navy-asbestosMesothelioma and Navy Veterans

Although asbestos was used widely by all four branches of the military through the late-1970’s, the Navy tops the list as the highest consumer of the toxic substance.  Although the Navy has demonstrably known about the risks of asbestos exposure since at least 1939, the branch continued to use it until the mid- to late-1970’s, knowingly exposing personnel to dangerous substances for several decades.

Why Did the Navy Use So Much Asbestos?

When the use of asbestos was initially popularized, its utility for naval purposes was obvious.  The substance is fire- and chemical-resistant, strong, and cheap.  It was an obvious choice for use as insulation, fireproofing, and building material on ships.

Before asbestos regulations were put into place, asbestos was used prolifically in the construction of ships.  More than 300 asbestos-containing materials were used, including:

  • Insulation on boilers
  • Pipe insulation
  • Pump insulation
  • Valve insulation
  • Gaskets
  • Tubes
  • Adhesives
  • Paneling
  • Hydraulic assemblies
  • Bedding compounds
  • Cable insulation

And hundreds more uses.  In short, nearly every area and component of naval ships built before the 1980’s was laden with asbestos, with the highest concentrations in engine rooms, boiler rooms, and weapons and ammunitions rooms.  However, even sleeping quarters, mess halls, and navigation rooms contained insulation and materials with unsafe levels of asbestos.

Who Was at Highest Risk of Asbestos Exposure?

Although anyone who worked on or in proximity to a naval ship built between the 1930’s and 1970’s was at risk of asbestos exposure, personnel tasked with constructing and repairing naval ships were at the highest risk.  Jobs with highest exposure include:

  • Repair and removal of damaged asbestos materials (particularly insulation)
  • Shipfitters and Pipefitters
  • Carriers’ boilers and engine room maintenance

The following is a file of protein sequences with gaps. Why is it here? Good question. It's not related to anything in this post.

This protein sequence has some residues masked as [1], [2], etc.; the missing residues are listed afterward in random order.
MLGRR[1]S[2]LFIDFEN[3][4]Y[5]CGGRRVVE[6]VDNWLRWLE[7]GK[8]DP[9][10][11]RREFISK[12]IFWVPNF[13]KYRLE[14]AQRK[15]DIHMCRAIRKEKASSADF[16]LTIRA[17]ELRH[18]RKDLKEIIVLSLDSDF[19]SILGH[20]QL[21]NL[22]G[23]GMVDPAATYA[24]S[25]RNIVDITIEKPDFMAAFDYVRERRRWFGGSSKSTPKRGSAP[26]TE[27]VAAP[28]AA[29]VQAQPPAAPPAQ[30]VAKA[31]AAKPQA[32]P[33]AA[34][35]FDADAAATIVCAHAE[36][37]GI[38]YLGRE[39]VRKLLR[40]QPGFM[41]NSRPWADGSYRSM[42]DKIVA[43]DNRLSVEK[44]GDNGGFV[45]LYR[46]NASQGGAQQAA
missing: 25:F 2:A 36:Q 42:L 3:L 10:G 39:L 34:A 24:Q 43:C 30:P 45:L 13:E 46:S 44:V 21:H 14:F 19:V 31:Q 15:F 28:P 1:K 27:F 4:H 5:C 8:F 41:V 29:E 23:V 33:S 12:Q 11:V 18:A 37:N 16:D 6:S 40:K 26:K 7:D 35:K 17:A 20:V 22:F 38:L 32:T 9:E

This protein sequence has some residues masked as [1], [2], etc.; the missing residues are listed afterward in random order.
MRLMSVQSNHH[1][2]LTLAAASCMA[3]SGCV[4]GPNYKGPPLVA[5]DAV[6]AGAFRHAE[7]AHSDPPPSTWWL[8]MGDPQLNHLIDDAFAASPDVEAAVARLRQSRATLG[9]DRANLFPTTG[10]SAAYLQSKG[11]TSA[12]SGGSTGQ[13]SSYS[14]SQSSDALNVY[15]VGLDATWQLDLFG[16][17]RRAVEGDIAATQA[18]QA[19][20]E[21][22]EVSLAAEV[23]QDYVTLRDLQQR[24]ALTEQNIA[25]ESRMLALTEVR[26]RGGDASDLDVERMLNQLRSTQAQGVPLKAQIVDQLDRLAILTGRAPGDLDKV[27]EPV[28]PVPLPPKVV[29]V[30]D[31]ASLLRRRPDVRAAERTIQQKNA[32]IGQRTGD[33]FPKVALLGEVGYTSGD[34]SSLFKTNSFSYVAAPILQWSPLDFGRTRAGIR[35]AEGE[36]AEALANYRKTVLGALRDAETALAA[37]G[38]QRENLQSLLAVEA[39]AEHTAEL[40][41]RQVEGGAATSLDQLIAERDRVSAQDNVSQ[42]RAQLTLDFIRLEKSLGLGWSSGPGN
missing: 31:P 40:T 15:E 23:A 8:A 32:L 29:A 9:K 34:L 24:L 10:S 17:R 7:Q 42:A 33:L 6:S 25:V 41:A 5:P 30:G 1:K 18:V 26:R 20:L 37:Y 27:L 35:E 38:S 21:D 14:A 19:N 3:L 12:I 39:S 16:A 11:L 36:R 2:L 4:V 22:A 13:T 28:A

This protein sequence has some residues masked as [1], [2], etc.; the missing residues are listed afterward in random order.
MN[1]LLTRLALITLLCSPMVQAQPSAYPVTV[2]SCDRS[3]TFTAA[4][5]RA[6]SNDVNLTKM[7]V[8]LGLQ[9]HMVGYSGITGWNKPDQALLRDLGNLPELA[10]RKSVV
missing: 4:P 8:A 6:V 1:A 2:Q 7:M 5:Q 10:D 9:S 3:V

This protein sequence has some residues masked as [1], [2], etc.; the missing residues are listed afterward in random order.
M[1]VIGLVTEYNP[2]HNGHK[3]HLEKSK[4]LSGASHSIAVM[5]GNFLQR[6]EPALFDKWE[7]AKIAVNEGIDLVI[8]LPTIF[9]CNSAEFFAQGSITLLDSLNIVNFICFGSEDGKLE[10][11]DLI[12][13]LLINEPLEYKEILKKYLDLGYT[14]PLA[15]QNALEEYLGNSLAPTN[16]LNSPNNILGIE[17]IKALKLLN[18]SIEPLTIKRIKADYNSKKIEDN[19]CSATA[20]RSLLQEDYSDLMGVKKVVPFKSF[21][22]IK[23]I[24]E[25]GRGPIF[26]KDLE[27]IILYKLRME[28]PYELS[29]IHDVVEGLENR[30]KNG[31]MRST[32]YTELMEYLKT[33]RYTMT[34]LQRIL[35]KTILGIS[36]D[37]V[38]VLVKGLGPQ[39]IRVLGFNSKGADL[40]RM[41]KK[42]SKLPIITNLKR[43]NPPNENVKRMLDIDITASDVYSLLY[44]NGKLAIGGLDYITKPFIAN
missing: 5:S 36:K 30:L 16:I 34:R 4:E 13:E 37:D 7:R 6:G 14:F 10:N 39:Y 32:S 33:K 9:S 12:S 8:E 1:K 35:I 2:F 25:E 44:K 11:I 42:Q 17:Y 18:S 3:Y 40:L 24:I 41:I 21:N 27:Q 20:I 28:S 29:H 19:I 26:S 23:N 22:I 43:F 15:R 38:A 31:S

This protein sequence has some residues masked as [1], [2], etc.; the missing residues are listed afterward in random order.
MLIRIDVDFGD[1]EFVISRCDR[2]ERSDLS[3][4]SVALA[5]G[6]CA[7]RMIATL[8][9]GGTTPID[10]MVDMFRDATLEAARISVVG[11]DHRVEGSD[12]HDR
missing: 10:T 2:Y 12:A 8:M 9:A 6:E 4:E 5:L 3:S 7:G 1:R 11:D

One study of mesothelioma among service members in the Royal Norwegian Army found the highest risk of mesothelioma among engine room crews, with standardized incidence ratios of 6.23.

By far the highest volume of ships being commissioned by the US Navy was during World War II—between 1940 and 1945, American shipyards launched 4,300 ships, compared with only 23 in the decade prior, employing more than 2 million Americans.  During this time, some of the most productive naval shipyards included:

  • Richmond Shipyards (Richmond, CA)
  • Norfolk Naval Shipyard (Portsmouth, VA)
  • Bethlehem Fairfield Shipyard (Baltimore, MD)

However, the US Navy contracted hundreds of shipyards in the United States and around the world to build ships in its efforts during the Great War.

How Were Sailors Exposed?

Asbestos alone is not necessarily carcinogenic.  It becomes dangerous when microscopic fibers become airborne and inhaled into the lungs or ingested.  Fibers then stick to the mesothelium of organs like the lungs, accumulate, and can cause inflammation and damage that over time can result in mesothelioma.

The responsibilities of navy personnel increased the risk of inhaling asbestos fibers.  Construction and demolition of ships resulted in increased aerosolization of asbestos fibers from ship materials.  As ships aged, asbestos materials became brittle, and could become airborne with only a minor disturbance.  Poor ventilation, especially in submarines, resulted in higher concentrations of aerosolized asbestos, increasing the risk of inhalation of these particles.

Mesothelioma Among Navy Veterans

As a result of the above-outlined factors, navy veterans report much higher than average rates of mesothelioma.  Fortunately, as is the case with veterans of all branches of the military, navy veterans are entitled to a variety of benefits relating to their condition.  If you are a navy veteran diagnosed with mesothelioma, an attorney experienced in filing claims with the VA for mesothelioma compensation is best equipped to answer all of your questions.